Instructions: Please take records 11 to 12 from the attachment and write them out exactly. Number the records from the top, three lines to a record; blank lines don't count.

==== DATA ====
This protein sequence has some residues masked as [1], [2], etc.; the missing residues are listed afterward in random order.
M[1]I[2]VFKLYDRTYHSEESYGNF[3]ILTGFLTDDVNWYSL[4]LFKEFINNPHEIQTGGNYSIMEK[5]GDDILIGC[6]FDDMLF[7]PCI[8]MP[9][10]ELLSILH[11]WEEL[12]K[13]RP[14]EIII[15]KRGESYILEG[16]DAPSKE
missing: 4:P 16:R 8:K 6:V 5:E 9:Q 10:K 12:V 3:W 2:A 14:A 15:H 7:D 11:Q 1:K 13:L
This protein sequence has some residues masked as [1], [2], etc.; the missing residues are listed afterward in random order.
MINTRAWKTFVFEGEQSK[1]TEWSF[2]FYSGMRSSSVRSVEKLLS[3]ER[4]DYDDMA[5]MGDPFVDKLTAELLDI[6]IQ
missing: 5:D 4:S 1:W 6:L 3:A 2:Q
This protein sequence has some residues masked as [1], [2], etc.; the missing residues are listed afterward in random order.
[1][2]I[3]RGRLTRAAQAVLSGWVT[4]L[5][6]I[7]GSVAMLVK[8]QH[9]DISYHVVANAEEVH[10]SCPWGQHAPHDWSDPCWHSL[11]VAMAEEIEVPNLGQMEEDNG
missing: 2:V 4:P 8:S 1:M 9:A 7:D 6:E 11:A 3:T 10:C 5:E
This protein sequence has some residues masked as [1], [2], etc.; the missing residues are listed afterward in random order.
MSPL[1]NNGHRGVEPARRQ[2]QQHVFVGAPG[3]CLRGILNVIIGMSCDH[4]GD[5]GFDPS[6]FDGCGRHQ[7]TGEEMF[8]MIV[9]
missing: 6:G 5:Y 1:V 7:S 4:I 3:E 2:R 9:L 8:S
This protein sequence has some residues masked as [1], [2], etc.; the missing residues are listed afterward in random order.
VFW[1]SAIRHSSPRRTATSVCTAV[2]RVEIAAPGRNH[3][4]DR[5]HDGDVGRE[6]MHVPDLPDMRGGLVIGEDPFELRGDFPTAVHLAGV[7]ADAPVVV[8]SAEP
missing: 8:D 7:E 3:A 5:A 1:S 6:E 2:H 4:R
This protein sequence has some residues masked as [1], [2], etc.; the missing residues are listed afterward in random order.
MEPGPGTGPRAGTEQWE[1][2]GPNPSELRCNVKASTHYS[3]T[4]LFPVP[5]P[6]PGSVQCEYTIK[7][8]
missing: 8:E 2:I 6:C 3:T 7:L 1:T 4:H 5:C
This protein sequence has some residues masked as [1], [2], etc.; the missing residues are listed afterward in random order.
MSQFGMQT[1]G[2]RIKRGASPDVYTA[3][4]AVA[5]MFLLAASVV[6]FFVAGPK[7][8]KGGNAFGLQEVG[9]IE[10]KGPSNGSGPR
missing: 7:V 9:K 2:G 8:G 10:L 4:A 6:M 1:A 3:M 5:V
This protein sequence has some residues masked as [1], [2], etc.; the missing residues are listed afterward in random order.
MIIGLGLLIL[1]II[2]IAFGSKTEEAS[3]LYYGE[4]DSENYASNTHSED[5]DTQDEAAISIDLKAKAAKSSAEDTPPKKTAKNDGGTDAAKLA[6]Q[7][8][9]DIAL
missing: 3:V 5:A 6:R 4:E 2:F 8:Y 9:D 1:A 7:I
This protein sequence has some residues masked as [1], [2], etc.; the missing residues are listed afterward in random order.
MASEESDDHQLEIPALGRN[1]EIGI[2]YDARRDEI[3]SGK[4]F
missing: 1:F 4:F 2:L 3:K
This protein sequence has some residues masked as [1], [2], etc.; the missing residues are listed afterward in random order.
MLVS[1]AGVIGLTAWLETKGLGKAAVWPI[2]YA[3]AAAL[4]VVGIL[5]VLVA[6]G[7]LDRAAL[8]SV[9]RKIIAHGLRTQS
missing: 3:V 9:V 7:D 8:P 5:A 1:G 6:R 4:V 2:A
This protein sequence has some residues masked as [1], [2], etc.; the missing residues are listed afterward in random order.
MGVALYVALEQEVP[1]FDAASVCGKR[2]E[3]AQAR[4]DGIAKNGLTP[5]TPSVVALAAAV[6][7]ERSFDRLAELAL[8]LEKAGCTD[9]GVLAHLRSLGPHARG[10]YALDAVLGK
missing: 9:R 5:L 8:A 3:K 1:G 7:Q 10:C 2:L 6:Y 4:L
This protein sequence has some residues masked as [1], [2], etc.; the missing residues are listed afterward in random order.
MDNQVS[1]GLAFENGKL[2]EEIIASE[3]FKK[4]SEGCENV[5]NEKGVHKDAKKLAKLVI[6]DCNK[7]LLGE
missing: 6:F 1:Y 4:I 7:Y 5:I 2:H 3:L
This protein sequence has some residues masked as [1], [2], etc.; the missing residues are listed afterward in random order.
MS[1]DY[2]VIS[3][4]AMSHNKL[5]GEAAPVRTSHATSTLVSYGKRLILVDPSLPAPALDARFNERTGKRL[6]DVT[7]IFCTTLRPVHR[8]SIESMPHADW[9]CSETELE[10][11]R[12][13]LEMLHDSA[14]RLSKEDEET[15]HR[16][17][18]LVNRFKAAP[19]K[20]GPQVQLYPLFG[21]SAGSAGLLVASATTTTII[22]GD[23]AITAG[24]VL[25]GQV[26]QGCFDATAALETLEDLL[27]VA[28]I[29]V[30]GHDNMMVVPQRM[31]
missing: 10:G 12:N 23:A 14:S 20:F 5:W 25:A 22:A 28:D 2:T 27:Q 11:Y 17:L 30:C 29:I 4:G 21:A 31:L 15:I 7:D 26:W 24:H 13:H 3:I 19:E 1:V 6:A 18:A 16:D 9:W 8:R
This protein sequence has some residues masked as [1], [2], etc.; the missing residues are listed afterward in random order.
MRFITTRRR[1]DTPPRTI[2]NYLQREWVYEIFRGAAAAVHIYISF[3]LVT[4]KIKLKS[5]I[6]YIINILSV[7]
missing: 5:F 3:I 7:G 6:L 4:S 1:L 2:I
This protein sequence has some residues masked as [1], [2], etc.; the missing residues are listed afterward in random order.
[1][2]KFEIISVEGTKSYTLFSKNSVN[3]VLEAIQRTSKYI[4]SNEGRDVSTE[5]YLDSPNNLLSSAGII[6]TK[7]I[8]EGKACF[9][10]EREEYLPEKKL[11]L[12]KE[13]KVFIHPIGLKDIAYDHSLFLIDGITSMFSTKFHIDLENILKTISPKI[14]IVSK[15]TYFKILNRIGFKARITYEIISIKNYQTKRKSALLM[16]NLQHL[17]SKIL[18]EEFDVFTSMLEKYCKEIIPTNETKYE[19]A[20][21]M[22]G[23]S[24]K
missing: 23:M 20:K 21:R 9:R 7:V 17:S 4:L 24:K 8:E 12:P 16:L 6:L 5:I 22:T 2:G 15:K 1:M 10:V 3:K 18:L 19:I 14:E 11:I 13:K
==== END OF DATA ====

This protein sequence has some residues masked as [1], [2], etc.; the missing residues are listed afterward in random order.
MGVALYVALEQEVP[1]FDAASVCGKR[2]E[3]AQAR[4]DGIAKNGLTP[5]TPSVVALAAAV[6][7]ERSFDRLAELAL[8]LEKAGCTD[9]GVLAHLRSLGPHARG[10]YALDAVLGK
missing: 9:R 5:L 8:A 3:K 1:G 7:Q 10:C 2:L 6:Y 4:L
This protein sequence has some residues masked as [1], [2], etc.; the missing residues are listed afterward in random order.
MDNQVS[1]GLAFENGKL[2]EEIIASE[3]FKK[4]SEGCENV[5]NEKGVHKDAKKLAKLVI[6]DCNK[7]LLGE
missing: 6:F 1:Y 4:I 7:Y 5:I 2:H 3:L